Interesting, Thomas. With modern CNC lathes, the manufacure of monos is probably even easier, and more precise. I wonder if Barnes anticipated the lead ban when they developed their product, or just lucked out. Lead shot was an issue at the time, so probably a little of both. We all fear and know that all jurisdictions will ban lead bullets sooner or later, which will be the death knell of long range hunting if the bullet makers don't come up with something better soon that is effective at modest velocities.
05 Feb 2020
@ 08:12 am (GMT)

Nathan Foster

Re: Smoke & mirrors
Hi Scott, to answer your above question. The old Federal Hi-Shok load of that time period chronographed at about 2800fps. Impact velocity at 450 yards was around 1650fps which is about 150fps beyond the max design limitations for that bullet - even though it had a soft lead core. This and similar 150 grain bullets lack retained energy to initiate expansion of this particular copper jacket thickness, let alone a full copper bullet design.

There are some other contributing factors which can either enhance or degrade performance but the above is a sufficient explanation.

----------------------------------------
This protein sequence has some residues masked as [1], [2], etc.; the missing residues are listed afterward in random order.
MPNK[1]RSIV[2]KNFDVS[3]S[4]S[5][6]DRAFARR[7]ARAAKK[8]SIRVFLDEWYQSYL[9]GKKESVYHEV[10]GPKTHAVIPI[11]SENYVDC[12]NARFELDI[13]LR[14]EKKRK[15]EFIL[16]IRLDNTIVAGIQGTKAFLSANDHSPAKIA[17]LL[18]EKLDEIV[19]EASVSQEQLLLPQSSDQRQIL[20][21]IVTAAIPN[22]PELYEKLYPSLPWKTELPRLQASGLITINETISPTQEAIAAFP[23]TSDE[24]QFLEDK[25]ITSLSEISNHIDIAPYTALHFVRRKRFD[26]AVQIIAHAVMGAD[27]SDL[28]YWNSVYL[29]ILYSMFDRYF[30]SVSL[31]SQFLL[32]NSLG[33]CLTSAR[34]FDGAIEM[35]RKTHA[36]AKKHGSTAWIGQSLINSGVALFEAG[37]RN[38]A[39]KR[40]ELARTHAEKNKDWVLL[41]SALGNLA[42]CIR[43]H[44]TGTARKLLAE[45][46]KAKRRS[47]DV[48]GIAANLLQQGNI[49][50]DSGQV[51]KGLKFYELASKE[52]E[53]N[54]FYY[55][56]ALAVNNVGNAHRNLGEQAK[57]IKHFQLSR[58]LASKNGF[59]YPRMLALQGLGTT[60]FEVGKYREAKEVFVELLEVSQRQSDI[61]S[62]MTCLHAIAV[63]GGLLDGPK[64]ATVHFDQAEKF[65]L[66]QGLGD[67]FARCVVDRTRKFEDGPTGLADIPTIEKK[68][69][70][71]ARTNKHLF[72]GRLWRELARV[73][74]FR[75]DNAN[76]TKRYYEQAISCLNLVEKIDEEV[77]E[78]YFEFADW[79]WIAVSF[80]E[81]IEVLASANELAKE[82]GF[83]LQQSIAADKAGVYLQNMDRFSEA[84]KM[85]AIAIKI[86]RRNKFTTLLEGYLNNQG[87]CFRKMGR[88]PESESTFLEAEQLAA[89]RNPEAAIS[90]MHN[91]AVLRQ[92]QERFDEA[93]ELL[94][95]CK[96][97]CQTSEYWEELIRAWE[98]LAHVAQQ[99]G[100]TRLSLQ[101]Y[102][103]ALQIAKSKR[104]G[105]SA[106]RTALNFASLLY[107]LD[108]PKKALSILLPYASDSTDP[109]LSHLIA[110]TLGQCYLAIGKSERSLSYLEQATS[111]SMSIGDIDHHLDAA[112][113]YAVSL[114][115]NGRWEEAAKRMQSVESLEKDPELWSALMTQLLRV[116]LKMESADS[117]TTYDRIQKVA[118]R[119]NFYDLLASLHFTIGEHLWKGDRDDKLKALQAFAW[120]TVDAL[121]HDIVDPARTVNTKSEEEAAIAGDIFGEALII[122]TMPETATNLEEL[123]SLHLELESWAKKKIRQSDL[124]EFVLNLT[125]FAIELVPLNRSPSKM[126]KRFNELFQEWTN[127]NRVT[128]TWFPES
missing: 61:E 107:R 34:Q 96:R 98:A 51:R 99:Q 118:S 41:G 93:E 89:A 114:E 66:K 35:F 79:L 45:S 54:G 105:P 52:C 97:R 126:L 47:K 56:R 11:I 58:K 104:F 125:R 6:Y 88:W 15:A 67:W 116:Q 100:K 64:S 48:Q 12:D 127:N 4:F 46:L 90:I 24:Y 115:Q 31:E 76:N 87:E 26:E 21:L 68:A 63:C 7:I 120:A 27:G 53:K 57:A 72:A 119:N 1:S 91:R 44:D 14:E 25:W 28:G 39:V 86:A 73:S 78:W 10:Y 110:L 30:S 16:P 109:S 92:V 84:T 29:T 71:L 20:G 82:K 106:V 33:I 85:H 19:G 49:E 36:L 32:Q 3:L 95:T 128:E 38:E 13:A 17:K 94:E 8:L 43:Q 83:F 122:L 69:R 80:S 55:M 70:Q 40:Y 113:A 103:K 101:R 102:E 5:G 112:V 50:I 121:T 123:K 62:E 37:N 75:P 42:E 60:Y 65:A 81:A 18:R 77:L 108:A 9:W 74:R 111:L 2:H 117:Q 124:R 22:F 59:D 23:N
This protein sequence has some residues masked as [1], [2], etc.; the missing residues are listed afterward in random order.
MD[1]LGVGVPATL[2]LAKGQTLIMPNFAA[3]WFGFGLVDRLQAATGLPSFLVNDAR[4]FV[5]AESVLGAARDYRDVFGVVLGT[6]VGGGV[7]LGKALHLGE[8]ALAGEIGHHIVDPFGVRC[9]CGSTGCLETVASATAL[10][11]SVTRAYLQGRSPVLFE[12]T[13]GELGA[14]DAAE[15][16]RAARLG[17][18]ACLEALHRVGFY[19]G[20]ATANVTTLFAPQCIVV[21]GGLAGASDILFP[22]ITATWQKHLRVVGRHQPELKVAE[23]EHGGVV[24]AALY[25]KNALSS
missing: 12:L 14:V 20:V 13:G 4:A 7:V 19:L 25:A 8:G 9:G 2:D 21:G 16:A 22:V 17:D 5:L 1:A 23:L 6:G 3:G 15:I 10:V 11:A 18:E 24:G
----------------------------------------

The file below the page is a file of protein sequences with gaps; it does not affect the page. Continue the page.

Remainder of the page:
It does not really matter whether we are talking about bullet makers, hunters or policy makers - a large number of people do not fully understand the scientific principles of terminal ballistics. Many do not care about the potential suffering of animals and are far more concerned about winning arguments, sales pitches or ticking environmental boxes. The proof of this can be found in the rejection of the DRT by the Californian government, a decision that was made without any scientific qualification.
07 Feb 2020
@ 05:02 am (GMT)

Alvaro Piqueras

Re: Smoke & mirrors
Quote:

Scott Struif
...

On the Cutting Edge website is this statement:

"Boat Tail - Rear tapered portion of a bullet intended for shooting further than 400 yards. It is useless under that yardage and flat base bullets are a better choice as they stabilize, or go to sleep, quicker than boat tailed bullets. At further distances however boat tails have a higher BC and retain their energy much better than flat base bullets. Boat tail bullets do not fully stabilize in less than 300 yards but may still group well."